Fruit Thinning in Action – Thinned vs Un-Thinned Apples

Anyone who knows me knows that at this time of year I’m more than a little keen to encourage the thinning of fruitlets on apple, pear and other pome fruit trees. I posted a long-read piece on the importance of thinning to avoid a boom and bust biennial bearing cycle just yesterday and I’ve also written about the reasons for, and process of fruit thinning once or twice before, so I won’t re-hash everything here. Instead, I’ll just show you a couple of quick comparison photos to illustrate and reiterate the point.

This is a cluster of fruitlets on apple ‘Howgate Wonder‘ in the heritage orchard at Ordsall Hall, taken[1] on Thursday 1st July:

Without thinning, fruitlets become crowded and cramped as they jostle for space.

Note the small size of the fruits, how starved and pinched they look, how crowded they are in the cluster. You really can’t imagine any of them growing to their full potential over the next three or four months, can you?

By contrast, this pic (taken from a similar distance) shows a single fruit, growing a couple of branches over, the selected survivor of a cluster that was thinned by removing two or three smaller fruitlets:

A single fruitlet has room to grow and develop to its full and delicious potential.

As you can see, this fruitlet is already noticeably larger than the ones shown above and there’s plenty of room for it to grow and develop into the sort of large, impressive dual-purpose apple that ‘Howgate Wonder’ is renowned for.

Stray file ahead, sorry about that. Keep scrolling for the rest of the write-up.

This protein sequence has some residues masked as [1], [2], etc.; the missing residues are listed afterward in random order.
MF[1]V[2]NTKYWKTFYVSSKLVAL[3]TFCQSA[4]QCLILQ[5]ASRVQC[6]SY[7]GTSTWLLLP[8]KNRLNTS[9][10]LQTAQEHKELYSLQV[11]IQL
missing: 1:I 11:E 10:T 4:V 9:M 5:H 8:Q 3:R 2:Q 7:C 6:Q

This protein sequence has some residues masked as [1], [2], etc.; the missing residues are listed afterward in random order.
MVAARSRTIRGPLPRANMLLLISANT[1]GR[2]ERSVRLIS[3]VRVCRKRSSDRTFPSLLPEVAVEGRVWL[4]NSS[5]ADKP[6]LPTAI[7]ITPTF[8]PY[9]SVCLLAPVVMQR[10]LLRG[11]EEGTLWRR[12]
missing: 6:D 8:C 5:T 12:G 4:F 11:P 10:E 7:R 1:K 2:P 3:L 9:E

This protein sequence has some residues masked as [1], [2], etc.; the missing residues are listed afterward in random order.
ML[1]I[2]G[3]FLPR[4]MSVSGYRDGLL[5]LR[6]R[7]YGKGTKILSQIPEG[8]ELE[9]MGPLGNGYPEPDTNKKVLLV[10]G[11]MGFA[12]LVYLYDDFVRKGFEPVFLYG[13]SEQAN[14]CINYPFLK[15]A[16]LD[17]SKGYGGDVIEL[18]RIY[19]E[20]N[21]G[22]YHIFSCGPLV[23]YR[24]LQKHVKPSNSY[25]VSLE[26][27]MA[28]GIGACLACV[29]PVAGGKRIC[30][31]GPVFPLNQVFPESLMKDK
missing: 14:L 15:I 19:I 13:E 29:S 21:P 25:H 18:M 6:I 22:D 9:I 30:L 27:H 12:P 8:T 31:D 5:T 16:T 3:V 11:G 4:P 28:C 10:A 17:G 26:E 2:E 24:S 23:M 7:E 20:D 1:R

As I talked about yesterday and in my previous posts on fruit thinning, fewer fruits on the tree not only results in larger, better-formed, riper fruits this year, but the lower overall drain on the tree’s resources should leave it with plenty of energy to initiate fruit buds for next year. This in turn will help to reduce the chances of the tree entering a biennial bearing cycle of ‘boom and bust’ fruiting.

If your fruit trees are over-loaded with fruitlets at the moment, if you want good-sized, well-ripened apples to pick and enjoy come harvest time, and if you want a much better chance of a good crop next year as well, then fruit thinning is the answer.

Go, check your trees! And don’t forget to take your thinning secateurs with you.

Footnotes

Footnotes
1 Please excuse the generally poor quality of the pics. My phone camera has never taken great photos, but there’s a newer model on the way which will hopefully provide better quality images.

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